Forty-six-year-old Christopher Allen Haddick was sentenced Monday to six months in jail for breaking into his former employer’s store and stealing money.
Haddick was found guilty of breaking and entering and theft by a 12-person jury in a trial that lasted more than five hours June 13 in the Fayette County Court of Common Pleas.
Haddick was named as a suspect to a breaking and entering and theft at Cheap Tobacco in Washington Court House Oct. 9, 2016. Haddick had been employed at Cheap Tobacco for more than a year when the incident occurred, according to reports.
Haddick worked his normally scheduled shift Oct. 9, 2016, and closed the store at 5 p.m.
According to incident reports filed in the case, a person wearing a mask and dark clothes returned to the store at 10 p.m. and used an employee code to gain access inside the store. Once inside the person reportedly stole a store safe containing $650.
Upon reviewing the full-color, high definition video surveillance inside the store, law enforcement officials and store employees identified Haddick as a suspect and said he was wearing the same pants and shoes during the break-in as he had worn earlier that same day to work. Haddick denied this fact during the trial and also denied that the store employee code used in the break-in was assigned to him.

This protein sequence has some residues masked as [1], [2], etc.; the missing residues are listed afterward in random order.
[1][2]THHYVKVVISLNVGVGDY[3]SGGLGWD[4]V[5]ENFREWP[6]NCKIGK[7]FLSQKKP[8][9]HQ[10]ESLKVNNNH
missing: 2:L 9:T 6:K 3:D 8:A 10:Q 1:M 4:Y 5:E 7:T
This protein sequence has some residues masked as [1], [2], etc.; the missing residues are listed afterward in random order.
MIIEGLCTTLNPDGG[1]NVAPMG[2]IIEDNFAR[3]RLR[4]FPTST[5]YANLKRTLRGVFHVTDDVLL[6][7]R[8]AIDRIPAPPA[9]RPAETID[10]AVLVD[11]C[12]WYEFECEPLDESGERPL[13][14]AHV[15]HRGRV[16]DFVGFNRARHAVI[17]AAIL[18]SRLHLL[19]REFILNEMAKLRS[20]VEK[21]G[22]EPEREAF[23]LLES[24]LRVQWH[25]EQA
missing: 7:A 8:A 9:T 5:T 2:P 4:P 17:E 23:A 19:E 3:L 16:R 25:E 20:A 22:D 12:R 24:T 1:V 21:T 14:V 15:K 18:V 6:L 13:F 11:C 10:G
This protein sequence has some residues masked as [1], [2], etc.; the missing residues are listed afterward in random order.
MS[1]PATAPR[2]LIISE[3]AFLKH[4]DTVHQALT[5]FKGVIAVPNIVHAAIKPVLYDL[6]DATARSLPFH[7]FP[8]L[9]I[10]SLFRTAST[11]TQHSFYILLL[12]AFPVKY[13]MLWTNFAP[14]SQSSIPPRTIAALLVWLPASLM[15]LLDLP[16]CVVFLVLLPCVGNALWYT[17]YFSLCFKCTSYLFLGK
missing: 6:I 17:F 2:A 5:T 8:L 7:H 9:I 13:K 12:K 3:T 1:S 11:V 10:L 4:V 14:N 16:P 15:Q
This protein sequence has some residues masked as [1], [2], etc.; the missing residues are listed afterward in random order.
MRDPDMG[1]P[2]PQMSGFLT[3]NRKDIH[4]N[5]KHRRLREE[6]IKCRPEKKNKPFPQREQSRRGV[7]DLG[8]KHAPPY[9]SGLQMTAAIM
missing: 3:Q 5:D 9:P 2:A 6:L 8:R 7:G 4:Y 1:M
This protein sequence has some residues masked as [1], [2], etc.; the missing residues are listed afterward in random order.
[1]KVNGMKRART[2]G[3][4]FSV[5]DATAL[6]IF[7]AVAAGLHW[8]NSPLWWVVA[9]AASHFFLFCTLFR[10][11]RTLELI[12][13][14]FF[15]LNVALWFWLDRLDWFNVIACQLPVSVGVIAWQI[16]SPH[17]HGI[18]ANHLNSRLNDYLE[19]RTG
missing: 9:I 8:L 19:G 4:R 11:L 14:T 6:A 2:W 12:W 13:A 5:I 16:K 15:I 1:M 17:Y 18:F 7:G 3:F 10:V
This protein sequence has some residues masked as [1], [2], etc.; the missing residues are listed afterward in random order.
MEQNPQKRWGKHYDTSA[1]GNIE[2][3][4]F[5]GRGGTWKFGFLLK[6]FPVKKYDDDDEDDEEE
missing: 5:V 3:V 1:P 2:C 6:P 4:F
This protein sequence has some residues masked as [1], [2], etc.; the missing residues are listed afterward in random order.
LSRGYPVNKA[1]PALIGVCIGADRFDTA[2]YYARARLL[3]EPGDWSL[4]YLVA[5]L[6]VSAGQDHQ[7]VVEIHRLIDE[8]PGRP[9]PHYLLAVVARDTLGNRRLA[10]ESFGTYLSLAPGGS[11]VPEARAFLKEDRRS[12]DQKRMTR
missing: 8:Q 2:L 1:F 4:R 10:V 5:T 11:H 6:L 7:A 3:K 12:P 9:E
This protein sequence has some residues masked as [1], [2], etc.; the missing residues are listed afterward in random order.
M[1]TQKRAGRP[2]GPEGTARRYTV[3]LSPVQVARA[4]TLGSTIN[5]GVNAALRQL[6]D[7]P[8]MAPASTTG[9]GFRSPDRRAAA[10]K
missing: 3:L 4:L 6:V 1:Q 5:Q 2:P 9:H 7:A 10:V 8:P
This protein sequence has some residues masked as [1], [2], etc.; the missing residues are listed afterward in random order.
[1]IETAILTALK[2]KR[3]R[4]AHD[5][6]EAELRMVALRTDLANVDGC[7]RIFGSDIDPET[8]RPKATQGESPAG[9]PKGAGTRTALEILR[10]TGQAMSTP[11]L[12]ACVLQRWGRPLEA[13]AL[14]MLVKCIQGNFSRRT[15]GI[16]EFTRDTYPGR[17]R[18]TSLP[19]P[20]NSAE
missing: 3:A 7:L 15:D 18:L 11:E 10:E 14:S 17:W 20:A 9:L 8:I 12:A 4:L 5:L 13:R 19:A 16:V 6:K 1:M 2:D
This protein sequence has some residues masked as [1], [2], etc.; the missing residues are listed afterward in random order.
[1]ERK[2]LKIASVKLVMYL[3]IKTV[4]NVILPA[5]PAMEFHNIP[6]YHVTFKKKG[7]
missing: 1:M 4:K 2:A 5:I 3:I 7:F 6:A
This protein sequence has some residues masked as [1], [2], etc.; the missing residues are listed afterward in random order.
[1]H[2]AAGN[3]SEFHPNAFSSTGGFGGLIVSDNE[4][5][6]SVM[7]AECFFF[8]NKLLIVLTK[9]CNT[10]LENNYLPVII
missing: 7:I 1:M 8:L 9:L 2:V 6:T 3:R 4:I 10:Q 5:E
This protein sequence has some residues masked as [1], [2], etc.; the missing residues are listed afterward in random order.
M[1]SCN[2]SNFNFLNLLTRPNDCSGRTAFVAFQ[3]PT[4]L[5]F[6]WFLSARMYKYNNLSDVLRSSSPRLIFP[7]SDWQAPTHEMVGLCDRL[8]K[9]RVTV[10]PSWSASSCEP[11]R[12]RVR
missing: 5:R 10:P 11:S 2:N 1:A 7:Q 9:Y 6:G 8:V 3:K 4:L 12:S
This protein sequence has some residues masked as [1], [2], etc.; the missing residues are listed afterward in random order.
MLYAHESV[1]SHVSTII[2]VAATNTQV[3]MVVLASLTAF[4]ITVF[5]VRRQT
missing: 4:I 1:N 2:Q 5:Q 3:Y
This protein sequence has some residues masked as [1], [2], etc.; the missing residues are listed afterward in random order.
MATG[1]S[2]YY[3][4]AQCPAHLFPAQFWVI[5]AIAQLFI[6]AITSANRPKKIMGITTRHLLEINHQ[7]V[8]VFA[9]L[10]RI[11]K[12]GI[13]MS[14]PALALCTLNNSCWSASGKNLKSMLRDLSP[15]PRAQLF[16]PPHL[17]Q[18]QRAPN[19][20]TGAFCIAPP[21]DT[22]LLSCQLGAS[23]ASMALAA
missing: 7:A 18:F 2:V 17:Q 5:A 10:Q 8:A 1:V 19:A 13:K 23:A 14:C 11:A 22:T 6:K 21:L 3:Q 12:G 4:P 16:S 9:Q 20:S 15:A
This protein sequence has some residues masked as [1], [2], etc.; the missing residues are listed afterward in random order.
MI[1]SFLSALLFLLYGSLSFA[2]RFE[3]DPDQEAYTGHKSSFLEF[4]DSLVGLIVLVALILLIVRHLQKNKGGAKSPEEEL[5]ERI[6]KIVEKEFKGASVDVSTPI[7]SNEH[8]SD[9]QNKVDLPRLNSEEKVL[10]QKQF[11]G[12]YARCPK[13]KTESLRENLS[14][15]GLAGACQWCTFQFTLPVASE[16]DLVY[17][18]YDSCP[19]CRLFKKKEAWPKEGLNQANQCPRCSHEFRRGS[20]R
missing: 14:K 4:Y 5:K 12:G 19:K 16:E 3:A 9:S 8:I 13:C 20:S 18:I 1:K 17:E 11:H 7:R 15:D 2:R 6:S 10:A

Haddick testified that he was innocent and provided an alibi to the jury. Haddick said on the night of Oct. 9, 2016, he was at his father’s house in Huber Heights.
The jury deliberated for about 30 minutes June 13 before coming back with a guilty verdict to theft, a first-degree misdemeanor, and breaking and entering, a fifth-degree felony. After the jury was released from their duty, Judge Steven Beathard revoked Haddick’s bond and sent him to jail to await sentencing.
In addition to serving six months in the Fayette County Jail, Haddick was sentenced Monday to be on supervised probation for two years and to pay $650 restitution to the Cheap Tobacco store. He was also ordered to pay costs of prosecution in the matter and may face a one-year prison sentence for failing to abide by the terms of the sentencing order. The record reflected Haddick had no prior felonies.
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